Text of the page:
Subject: Route manager leg modes
Alant wrote:Nasal does have an advantage in that it is easier to tailor to specific requirements. So, providing that the CPU overhead is acceptable, this may be a preferable method for many aircraft.
A C++ coded module is fixed in stone, but nasal and xml modules are far easier to modify/overload on a per-aircraft basis.
As I am modelling a 1960´s military bomber I have quite a number of (very) aircraft specific requirements which are not met by the current RM/GPS code which is targeted at present day commercial usage.


Thus, the real problem is not Nasal or its GC, but it is existing C++ code that is simply not exposed to Nasal space, so that aircraft developers have to reinvent the wheel.

And in all fairness, the most recent memory leak (and segfault!) was route manager/routePath related, and it could have never happened in Nasal space - simply due to it using a GC.
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Thanks & all the best,
Hooray
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Re: FIX 717 AND A320 AUTOPILOTS!!!

Postby sanhozay » Tue Nov 03, 2015 1:40 pm

Hooray wrote in Sat Oct 31, 2015 8:54 pm:I don't know who you were talking to - but the main issue is running FDM/AP-coupled Nasal code, because that may trigger the Nasal GC several times per frame possibly, while it can currently only be triggered once per frame (well, in theory)

...

the real problem is not Nasal or its GC, but it is existing C++ code that is simply not exposed to Nasal space, so that aircraft developers have to reinvent the wheel.

It was Zakalawe. Looking back, I may have misunderstood the reasoning behind the reluctance to consider to a generic Nasal script as a waypoint switcher. It was probably a result of not reading the last sentence of:

Whenever possible, please refrain from modeling complex systems, like a FDM, autopilot or route manager in Nasal space, this is primarily to help reduce Nasal/scripting overhead (especially GC overhead), as well as to help increasingly unify related features to avoid duplicate code. In particular, this applies to FDM-rate coupled code/features.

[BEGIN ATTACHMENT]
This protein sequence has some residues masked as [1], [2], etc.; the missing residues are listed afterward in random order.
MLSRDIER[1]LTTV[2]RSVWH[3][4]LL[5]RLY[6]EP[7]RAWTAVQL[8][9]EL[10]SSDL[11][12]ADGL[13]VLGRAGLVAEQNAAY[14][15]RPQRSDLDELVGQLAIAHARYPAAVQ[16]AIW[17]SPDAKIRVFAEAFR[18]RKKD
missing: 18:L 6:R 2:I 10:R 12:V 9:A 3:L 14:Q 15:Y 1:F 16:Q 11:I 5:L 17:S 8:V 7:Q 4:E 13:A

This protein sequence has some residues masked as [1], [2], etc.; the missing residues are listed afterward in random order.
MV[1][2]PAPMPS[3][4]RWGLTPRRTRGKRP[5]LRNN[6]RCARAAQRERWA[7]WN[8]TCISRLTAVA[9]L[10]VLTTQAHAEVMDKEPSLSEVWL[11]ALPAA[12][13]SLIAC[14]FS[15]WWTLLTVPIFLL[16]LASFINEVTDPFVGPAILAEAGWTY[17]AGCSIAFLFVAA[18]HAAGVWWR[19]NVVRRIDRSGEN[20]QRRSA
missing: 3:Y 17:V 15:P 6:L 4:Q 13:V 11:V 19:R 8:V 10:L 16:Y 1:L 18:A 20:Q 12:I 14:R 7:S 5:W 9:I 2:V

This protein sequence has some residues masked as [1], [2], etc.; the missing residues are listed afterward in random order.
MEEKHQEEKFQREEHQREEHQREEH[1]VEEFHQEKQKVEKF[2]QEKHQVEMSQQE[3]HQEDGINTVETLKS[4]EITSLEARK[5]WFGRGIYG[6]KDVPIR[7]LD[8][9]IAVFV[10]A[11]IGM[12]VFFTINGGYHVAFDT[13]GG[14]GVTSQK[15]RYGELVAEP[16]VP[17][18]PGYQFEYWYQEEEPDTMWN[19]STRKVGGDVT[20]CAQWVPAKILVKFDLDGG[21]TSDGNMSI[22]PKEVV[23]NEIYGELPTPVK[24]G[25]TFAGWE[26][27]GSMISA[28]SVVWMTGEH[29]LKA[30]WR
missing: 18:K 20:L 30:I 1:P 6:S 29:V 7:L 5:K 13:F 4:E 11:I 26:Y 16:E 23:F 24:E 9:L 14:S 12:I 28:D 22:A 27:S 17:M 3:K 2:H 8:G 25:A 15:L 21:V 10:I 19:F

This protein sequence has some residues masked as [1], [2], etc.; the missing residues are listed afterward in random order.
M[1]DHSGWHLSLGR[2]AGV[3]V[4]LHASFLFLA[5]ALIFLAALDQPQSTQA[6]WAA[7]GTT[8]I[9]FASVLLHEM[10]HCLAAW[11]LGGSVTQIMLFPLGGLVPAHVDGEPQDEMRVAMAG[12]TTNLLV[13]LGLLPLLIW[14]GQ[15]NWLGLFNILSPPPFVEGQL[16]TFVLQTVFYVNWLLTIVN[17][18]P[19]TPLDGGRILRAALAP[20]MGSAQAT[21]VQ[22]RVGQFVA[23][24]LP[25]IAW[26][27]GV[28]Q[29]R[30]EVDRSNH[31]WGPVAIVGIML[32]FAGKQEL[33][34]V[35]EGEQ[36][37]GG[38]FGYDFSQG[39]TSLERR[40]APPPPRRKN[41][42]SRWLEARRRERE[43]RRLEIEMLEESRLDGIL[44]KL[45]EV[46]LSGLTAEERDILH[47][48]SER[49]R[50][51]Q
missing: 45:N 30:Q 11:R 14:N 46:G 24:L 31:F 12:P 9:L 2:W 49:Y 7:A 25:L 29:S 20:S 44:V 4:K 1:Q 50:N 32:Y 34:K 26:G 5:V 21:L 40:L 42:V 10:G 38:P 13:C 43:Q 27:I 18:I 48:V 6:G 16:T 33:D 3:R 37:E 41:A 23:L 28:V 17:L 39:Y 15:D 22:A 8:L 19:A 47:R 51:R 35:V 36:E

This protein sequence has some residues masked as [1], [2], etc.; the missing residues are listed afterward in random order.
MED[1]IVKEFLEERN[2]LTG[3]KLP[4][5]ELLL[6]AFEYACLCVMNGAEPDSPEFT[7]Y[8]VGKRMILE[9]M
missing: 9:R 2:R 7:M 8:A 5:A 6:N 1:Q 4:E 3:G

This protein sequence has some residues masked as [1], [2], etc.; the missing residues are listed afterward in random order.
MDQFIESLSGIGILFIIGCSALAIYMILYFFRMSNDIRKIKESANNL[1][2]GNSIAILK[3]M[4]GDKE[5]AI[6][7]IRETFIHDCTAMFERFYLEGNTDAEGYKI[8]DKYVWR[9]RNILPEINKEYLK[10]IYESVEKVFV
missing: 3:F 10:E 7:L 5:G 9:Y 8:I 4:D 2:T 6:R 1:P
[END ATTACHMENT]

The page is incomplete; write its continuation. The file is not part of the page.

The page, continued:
http://wiki.flightgear.org/Howto:Design_an_autopilot
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Re: FIX 717 AND A320 AUTOPILOTS!!!

Postby Hooray » Tue Nov 03, 2015 1:50 pm

That's irony at work: I added that disclaimer all over the place, specifically to discourage people from implementing custom FDMs/APs and route managers in scripting space :lol:
Anyway, like you mentioned, this is already common-place practice in various aircraft/hangars, simply because the underlying building blocks are not at all exposed to scripting space - so there really are only two options 1) writing such systems in Nasal, and 2) modifying the C++ code accordingly.
Given the barrier to entry/steep learning curve involved in patching/building SG/FG, it is understandable that aircraft developers opt to use Nasal, no matter how unfortunate it is to write a AP/RM system from scratch.

Sooner or later this stuff will need to be exposed to scripting space, because it simply does not make sense to reinvent the wheel whenever somebody wants to do these things - we are also seeing this in Red Leader's scriptable AI missiles effort: people need ways to have AI traffic with FDMs, APs and route manager functionality - so unless existing systems are exposed accordingly, people are going to continue using Nasal to implement such systems, instead of leveraging existing code, which is going to reflect badly upon Nasal obviously, for all the right reasons that Torsten :lol: once mentioned:



http://sourceforge.net/p/flightgear/mai ... /15645373/
Torsten wrote:Setting up a development system is not a big deal
(even I managed to do it, so anybody else should be able to) but its not that
easy to get your changes into the system.
I am not complaining about this and I acknowledge that changing the internal
program is a thing that has to be carefully reviewed. Writing some Nasal code
usually does not affect the whole system and can be maintained for a single
aircraft.
Please don't send support requests by PM, instead post your questions on the forum so that all users can contribute and benefit
Thanks & all the best,
Hooray
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Re: FIX 717 AND A320 AUTOPILOTS!!!

Postby Octal450 » Tue Mar 01, 2016 5:25 am

I did a little work on the 717 autopilot, and that is up on FGMEMBERS:

http://www.github.com/FGMEMBERS/717
Waste of time. Goodbye forever.